In André Øvredal’s Trollhunter (2010), a college film crew shoots a documentary about a man who hunts down and destroys trolls. The film can be interpreted as an allegory for four aspects of human nature: reason, intolerance, courage, and fear.
Thomas (Glenn Erland Tosterud) represents rationality and human reason. When Hans (Otto Jespersen) says that he hunts trolls, Thomas responds with incredulity, “You actually believe trolls exist?” Like doubting Thomas of the New Testament, Thomas only believes what he can see. Later, when he sees a three-headed troll in the forest, he is no longer a skeptic. He wants to go with Hans and film more trolls, to prove their existence to the world. Thomas stands for what can be measured and observed by science.
While Thomas is rational, the trolls are irrational. They hate Christians for no rational reason. Hans says the trolls have the ability to “smell the blood of Christian man”, so he empties a pail of “Christian man’s blood” on a bridge in order to lure one. In the climax of the film, he taunts the Jotnar by playing, “What a friend we have in Jesus.” The song is anathema to the giant troll who roars and chases after them. The intolerant trolls hate Christians and Christianity.
Although it cannot be proven definitively, it is possible that Hans is a Christian. When he pours out the pail of blood on the bridge, an obvious question is raised: Where did he get the Christian man’s blood? Unless it was provided by an unknown donor in the Troll Security Service, the blood must be his. At the battle on the bridge, he wears a suit of armor like a medieval Crusader. Literally or symbolically, Hans is the lone Christian knight who takes a stand against the evil that threatens Norway.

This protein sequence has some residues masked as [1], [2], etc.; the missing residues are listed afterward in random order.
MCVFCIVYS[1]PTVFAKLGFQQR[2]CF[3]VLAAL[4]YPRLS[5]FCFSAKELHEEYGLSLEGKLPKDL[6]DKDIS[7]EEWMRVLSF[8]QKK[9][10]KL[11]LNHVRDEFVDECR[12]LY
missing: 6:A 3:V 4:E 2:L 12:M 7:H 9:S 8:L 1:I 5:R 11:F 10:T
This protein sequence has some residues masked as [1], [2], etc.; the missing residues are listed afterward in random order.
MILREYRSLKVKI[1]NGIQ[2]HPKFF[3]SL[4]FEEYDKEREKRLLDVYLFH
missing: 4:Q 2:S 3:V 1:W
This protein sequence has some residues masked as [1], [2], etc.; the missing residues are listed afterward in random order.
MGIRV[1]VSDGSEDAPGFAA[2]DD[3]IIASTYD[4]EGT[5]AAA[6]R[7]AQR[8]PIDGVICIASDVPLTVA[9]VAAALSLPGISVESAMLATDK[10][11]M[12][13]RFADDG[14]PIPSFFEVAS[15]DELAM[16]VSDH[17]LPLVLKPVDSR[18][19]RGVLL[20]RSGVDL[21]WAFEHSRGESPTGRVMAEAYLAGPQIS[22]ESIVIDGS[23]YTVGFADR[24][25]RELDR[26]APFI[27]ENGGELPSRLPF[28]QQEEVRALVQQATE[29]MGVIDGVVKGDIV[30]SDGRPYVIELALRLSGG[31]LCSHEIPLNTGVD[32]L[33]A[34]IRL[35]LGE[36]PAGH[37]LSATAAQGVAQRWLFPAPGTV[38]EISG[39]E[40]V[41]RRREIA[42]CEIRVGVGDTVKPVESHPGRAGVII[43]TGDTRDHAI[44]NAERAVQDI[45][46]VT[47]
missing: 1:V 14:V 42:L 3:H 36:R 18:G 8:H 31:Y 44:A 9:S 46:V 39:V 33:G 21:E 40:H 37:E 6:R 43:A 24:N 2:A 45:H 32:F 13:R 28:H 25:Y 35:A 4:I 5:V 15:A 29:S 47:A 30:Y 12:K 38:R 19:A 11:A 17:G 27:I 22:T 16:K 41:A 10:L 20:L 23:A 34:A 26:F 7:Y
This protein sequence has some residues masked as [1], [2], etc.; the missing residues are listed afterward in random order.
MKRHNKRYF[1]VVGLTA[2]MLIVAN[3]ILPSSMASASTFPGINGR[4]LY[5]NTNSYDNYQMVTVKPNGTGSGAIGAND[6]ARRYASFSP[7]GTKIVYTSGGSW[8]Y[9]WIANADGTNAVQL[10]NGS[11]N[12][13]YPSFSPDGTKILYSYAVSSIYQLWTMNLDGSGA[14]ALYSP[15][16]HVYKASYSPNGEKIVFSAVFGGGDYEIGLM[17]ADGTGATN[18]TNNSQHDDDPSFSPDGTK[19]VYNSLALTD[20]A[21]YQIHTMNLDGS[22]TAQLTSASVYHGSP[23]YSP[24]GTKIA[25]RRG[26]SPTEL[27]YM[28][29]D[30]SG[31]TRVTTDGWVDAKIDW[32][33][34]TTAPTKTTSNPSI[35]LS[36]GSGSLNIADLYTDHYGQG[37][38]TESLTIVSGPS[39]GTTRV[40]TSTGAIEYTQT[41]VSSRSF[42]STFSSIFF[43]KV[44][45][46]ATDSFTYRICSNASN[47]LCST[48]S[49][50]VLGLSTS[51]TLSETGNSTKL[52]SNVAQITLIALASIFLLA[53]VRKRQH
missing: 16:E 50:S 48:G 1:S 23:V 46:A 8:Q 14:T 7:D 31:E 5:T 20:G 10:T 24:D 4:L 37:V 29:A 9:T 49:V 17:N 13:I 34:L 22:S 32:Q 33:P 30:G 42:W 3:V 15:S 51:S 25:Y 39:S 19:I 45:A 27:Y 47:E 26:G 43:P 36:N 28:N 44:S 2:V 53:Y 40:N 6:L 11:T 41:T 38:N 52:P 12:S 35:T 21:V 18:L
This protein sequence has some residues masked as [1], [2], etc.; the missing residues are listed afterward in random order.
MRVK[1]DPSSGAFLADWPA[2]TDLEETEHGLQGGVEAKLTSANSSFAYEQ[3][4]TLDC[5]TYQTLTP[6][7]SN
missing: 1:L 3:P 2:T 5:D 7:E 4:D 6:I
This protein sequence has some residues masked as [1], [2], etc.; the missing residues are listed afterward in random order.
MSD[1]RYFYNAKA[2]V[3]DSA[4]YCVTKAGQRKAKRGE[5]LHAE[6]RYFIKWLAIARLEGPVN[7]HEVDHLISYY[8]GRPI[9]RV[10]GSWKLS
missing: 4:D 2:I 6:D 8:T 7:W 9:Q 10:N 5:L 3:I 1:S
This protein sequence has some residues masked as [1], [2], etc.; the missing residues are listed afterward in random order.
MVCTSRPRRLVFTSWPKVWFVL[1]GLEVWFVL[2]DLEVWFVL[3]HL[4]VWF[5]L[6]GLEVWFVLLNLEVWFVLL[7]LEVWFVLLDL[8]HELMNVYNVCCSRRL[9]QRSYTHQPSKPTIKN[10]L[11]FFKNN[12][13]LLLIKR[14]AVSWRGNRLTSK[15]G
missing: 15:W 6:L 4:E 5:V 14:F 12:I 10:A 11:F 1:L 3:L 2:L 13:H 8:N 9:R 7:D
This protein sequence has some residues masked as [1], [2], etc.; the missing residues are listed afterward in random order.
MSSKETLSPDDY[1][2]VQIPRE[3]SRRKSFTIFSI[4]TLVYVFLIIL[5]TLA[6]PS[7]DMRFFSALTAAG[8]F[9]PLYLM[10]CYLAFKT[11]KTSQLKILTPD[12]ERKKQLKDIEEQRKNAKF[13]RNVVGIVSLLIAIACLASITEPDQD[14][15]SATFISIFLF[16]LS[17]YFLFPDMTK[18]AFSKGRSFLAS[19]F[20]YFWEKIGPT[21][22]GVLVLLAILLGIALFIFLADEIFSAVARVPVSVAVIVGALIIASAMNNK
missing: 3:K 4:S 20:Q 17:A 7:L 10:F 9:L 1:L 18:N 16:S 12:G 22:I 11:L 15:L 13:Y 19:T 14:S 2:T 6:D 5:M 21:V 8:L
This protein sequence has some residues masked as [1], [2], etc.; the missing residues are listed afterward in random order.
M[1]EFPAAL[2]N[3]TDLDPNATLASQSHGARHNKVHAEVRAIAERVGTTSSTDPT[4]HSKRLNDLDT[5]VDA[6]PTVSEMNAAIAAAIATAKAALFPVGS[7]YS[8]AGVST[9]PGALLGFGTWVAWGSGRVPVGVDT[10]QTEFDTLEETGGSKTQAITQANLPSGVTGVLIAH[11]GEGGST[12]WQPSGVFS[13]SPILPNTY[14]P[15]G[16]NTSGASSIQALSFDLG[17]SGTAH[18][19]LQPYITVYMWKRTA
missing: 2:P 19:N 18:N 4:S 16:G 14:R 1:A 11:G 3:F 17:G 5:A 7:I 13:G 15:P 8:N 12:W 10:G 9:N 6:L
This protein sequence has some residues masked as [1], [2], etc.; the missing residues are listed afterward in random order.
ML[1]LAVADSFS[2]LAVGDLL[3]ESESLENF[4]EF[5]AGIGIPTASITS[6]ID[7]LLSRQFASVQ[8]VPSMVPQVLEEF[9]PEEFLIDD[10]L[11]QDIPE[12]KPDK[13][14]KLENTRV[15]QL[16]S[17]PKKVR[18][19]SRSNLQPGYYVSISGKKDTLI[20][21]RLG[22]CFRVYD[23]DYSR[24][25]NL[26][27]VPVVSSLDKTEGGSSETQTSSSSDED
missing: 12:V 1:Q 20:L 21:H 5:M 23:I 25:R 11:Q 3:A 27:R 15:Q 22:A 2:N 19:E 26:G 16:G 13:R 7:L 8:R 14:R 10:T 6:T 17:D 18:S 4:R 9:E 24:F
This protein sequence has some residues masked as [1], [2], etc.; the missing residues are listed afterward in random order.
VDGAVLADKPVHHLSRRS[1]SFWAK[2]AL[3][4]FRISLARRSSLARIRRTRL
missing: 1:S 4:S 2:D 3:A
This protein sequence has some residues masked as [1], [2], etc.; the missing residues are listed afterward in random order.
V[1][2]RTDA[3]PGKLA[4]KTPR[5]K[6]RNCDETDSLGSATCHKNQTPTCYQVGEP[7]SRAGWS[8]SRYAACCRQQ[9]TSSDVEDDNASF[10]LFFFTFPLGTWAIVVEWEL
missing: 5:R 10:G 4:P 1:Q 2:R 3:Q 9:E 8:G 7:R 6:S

Hans, who has no fear of the trolls, embodies fortitude, one of the four cardinal virtues.1 Thomas calls him a “superhero.” Before destroying the Jotnar, he stands face to face with the giant troll like David battling Goliath. Hans’s courage leads him to victory in destroying countless trolls. In sharp contrast, Kalle (Tomas Alf Larsen) has a panic attack when he sees the Mountain Kings. He becomes a tragic victim of the trolls.
In Trollhunter, Kalle and Hans are opposites, as are Thomas and the trolls. Together, they form binary oppositions. For every positive trait that each character represents, there is a counterbalancing negative one. In a crisis situation, Hans is courageous, while Kalle is overpowered by fear. Thomas underscores the need for reason and rationality in the face of the unknown. The irrational trolls, who are violent and hate Christians, represent the darkest aspects of human nature.
- Peter Kreeft, “Justice, Wisdom, Courage, and Moderation: The Four Cardinal Virtues,” Catholic Education Resource Centre, http://www.catholiceducation.org/en/culture/catholic-contributions/justice-wisdom-courage-and-moderation-the-four-cardinal-virtues.html